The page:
When you first start off in the console version of the game you will be greeted with a pretty sizable amount of options to tailor the game to your liking. If you decide to start a single player game to familiarize yourself with the world the first thing you will be asked to do is pick one of several different characters that cannot be edited. Seven difficulty options are available, with “Scavenger” being the easiest and “Insane” being the hardest. I thought I’d play it safe and go with the “Adventurer” option, which is the step up of from Scavenger, but I would find that too difficult (more on that later). It’s here that you can also set the zombies to either always or never run and also how aggressive they are. There are a handful of other options that you will definitely be tweaking after a few deaths, as it took me several before I finally felt comfortable with my settings.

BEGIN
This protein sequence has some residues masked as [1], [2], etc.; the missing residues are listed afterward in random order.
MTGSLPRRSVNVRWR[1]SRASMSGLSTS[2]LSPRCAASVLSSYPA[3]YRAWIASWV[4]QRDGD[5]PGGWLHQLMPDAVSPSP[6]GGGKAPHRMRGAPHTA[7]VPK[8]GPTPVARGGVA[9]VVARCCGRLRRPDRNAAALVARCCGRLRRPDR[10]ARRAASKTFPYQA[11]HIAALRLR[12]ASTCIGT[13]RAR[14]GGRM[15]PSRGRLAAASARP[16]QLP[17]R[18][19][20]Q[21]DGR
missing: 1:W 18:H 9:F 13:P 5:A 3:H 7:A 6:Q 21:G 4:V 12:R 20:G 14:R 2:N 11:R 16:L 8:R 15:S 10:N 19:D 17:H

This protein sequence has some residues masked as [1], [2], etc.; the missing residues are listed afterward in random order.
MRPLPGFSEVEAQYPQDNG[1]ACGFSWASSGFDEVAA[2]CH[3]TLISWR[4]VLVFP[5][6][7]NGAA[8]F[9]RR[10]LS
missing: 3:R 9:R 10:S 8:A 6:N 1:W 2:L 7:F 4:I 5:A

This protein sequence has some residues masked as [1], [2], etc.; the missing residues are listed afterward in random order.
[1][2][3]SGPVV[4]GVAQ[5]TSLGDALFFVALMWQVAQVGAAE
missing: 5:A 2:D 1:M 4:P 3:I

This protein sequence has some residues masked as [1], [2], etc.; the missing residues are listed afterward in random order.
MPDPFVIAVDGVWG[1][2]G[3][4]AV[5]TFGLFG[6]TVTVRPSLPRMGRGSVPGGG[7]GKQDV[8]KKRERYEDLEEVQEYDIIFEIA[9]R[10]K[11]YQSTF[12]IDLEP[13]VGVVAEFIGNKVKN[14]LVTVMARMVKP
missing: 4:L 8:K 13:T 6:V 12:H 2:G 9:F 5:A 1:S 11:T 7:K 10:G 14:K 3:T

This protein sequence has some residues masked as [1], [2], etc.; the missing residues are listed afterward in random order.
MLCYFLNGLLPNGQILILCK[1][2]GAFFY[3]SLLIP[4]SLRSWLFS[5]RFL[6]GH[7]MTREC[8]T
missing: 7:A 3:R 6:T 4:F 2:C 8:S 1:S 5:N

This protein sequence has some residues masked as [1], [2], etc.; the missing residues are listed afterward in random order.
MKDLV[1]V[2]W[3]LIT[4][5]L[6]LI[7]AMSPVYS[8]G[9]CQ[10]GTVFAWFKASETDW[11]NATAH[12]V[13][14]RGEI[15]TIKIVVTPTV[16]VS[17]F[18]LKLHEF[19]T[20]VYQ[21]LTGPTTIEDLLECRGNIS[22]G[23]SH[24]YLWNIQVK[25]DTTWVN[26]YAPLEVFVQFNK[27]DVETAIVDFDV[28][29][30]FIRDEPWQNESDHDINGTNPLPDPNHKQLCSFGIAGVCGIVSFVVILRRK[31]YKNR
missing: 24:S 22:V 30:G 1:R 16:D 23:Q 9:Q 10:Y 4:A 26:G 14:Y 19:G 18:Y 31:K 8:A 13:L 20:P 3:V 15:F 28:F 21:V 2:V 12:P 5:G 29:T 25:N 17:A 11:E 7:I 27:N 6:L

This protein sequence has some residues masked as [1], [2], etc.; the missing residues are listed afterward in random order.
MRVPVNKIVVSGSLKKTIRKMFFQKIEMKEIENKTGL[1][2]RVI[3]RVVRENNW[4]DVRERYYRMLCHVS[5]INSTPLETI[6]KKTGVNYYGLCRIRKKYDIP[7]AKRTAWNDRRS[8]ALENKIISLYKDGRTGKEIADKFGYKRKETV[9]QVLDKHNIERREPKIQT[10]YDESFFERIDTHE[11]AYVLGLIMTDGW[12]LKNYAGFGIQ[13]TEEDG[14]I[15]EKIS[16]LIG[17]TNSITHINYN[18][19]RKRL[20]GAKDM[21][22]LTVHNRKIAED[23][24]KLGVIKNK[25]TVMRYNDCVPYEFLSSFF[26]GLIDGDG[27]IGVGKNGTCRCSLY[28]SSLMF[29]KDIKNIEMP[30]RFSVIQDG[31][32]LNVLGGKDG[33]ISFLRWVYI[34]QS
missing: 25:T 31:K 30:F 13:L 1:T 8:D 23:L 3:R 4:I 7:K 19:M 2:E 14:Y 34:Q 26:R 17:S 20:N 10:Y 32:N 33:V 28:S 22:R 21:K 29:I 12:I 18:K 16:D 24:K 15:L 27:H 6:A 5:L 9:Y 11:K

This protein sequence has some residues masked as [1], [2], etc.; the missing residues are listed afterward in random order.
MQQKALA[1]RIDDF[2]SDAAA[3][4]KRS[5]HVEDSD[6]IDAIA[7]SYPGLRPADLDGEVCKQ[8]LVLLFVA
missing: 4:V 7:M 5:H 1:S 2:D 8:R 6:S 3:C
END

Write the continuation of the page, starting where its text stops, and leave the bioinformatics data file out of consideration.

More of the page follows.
After I began my first journey in the world of 7 Days to Die, I learned very quickly that the game wants you to figure out everything on your own. It will teach you how to build a few basic things like clothes made out of plants (since you start the game naked) and also how to make the all-important stone axe, but it wants you to figure out how to survive in its harsh, apocalyptic world on your own. It’s during this introduction period that you’ll realize that 7 Days to Die was obviously designed to be played with a mouse and keyboard, as the menu system is very cluttered and confusing. I was able to get used to it after several hours of playtime, but it’s not very intuitive, especially in a game like this, where a a step-by-step guide is lacking. The first few minutes of gameplay will also clue you in that this game isn’t very polished at all. The landscape is jarringly blurry looking and highly reminiscent of those muddy Nintendo 64 textures of yesteryear, and most of the foliage is laughably rendered in 2D. Once you’re a bit deeper into your journey the framerate will drop into the single digits when several zombies are present. Clipping is also a persistent issue, as tree branches will frequently bypass walls and zombie arms and legs will magically be able to strike you through the walls of a sturdy cobblestone home. Freezing is also a common hassle, and at times will undoubtedly lead you to believe the game crashed, but in a few seconds it’ll be back up and running again. It’s unbelievable that this is a retail release.